February 3rd, 2011 at 4:38 pm

Day fifteen

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Last sunrise before heading back to Mexico. I was up at 5.30, so got to see it all. Sat at the end of the pier watching some clouds on the horizon, which first gave up a red sliver, and within the space of two minutes gave way to the complete red sun.

A quick chug down of coffee, and we were in the car heading back to Belize City. After five relaxing days at the beach, it was nice to get one last journey where I could see some jungle. The time of day meant we spent a lot of time behind school buses, taking children from tiny villages to do some book learnin’.

We passed a man trying to hitch a ride outside of Hattieville prison. Good luck with that one, dude. Although, I’m fairly sure the one place an escaped prisoner would be stood around trying to hitch a ride is directly outside the prison he just escaped from.

Dropped off the car, into the terminal. Despite being ready for an argument about the exit fee a couple of days ago, I just couldn’t be arsed when it came down to it. I just coughed up the US dollars like a compliant tourist.

I’d be interested to know why security is different at different airports. Some allow cigarette lighters, some don’t. Shoes off or on?

No air conditioning in the departure lounge. Bit sweaty. Nipped into the duty free shop a couple of times to make use of their A/C and to absent mindedly look at bottles of alcohol that I can never be arsed to buy (carry, more truthfully), and ther fine fine fine selection of Swarovski crystal animals.

Spent my last Belizean dollars, no point in having it any more. Truthfully, as nice as Belize can be in places, this will probably be the last visit for a while. Too many other places I’ve not been to to bother going again any time soon. Plus, next time I need some beach, Mexico is likely a cheaper option. And the quesadillas are better.

Bought an airport coffee. Basic rule of life: if adding enough milk to a paper cup of coffee to make it look at least semi-appetising shade of brown, if that makes the cup so full that it is impossible to lift without spilling it and scolding your fingers, the coffee is gonna be horrible.

Bought a bottle of Marie Sharp’s habanero sauce with the last remaining dollars. And with that it was time to bid farewell to Kraig and Barbara. Lovely to spend time with friends, and hopefully the next time I see them it will be because the US visa people has decided I can visit the country again.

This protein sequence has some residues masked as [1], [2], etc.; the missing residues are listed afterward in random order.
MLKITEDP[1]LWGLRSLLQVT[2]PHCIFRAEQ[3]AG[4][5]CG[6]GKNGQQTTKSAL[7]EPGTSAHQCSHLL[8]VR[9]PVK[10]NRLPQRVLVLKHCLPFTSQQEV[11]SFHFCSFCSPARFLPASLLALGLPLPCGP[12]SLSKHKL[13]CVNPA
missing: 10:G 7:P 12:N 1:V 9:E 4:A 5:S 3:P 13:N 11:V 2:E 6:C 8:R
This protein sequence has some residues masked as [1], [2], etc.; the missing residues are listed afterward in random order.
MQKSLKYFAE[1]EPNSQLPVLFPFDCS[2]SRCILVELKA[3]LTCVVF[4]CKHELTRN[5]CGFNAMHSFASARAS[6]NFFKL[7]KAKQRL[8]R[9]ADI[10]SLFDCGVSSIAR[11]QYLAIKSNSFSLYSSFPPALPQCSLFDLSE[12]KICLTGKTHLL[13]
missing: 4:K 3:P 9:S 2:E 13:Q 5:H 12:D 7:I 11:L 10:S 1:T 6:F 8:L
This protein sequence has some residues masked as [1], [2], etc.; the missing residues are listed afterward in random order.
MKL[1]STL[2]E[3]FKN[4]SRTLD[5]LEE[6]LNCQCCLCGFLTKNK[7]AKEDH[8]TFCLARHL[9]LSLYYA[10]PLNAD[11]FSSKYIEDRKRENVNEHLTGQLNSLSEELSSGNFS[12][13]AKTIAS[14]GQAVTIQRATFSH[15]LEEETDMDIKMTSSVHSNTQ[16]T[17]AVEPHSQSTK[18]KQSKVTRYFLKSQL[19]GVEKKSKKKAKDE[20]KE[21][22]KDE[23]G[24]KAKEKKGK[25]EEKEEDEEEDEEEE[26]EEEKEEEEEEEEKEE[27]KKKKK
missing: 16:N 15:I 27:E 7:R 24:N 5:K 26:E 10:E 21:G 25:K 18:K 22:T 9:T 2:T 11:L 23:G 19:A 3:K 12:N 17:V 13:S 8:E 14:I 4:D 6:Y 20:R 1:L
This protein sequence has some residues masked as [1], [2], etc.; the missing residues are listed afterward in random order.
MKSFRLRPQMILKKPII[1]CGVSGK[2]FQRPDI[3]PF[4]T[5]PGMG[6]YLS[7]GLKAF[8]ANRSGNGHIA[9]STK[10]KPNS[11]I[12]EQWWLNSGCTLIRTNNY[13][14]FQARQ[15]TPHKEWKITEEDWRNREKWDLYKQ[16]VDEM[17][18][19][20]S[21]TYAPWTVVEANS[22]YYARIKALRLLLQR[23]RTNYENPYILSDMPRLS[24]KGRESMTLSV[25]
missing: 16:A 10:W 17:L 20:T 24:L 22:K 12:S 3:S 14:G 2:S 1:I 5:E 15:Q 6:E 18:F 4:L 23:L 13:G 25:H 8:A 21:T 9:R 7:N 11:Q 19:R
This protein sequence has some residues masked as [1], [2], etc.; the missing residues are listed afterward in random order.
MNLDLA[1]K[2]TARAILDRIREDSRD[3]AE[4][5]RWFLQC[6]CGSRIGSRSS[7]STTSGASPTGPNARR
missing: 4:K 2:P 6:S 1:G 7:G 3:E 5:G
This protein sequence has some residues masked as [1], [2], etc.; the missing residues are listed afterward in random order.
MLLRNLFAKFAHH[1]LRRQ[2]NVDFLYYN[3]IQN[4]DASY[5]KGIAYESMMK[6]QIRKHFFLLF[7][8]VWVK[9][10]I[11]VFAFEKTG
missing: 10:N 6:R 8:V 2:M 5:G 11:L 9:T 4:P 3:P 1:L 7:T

Guy next to me on the first of my three flights (Belize City to San Salvador; to San Jose; and then to Mexico City) had a baseball cap with a curvy, presumably naked, women on it with the word “Skin” across it in a gothic font. We did okay with sharing the arm rest, despite the occasional uncomfortable feeling of his arm hairs on my arm. Presumably, it was the same for him with my arm hairs. Sadly, though, he kinda had bad breath, and when he dozed off for twenty minutes or so, he kinda did so with an open mouth, breathing in my direction.

I lost my Swiss Army knife midway through the vacation. It’s somewhere in Belize. Hopefully someone finds it as useful as I did. Just an object, I know, but it was my object. I bought it in a hardware store on Schoenhauser Allee in Berlin, and it went everywhere with me for the last three years. It was always on my desk when I was working and I genuinely used it every day for something. Obviously, I can get a new one, but, y’know, sentimental value.

When we were coming in to San Salvador airport, the flight flew past the city so it could land coming from the west. Looking out of the window, a guy near me exclaimed loudly, “That’s the old Pacific Ocean right there.” No shit.

An hour or so layover. Back to the bar where smoking is allowed. A couple of beers. A Salvadorean brand, Pilsener. S’alright.

I’ve never spent any time in El Salvador, but this was my sixth time flying through the airport. And each time I’ve been struck, that there are some truly beautiful women here. Every person’s tastes are different, but for me, I really should plan a vacation in El Salvador.

Sat in the lounge waiting to board, staring out at the skywalk, I had one of those moments where you realise the vastness of the world: there are companies out there that make skywalks. There are companies out there that make exit signs. Cotton reels. Toothpicks. Those little plastic battery operated fans. Paperclips. So many people working all over the world making more and more stuff. Still, as long as there’s a company out there that still make porno playing cards, we’re gonna be alright as a species, I reckon.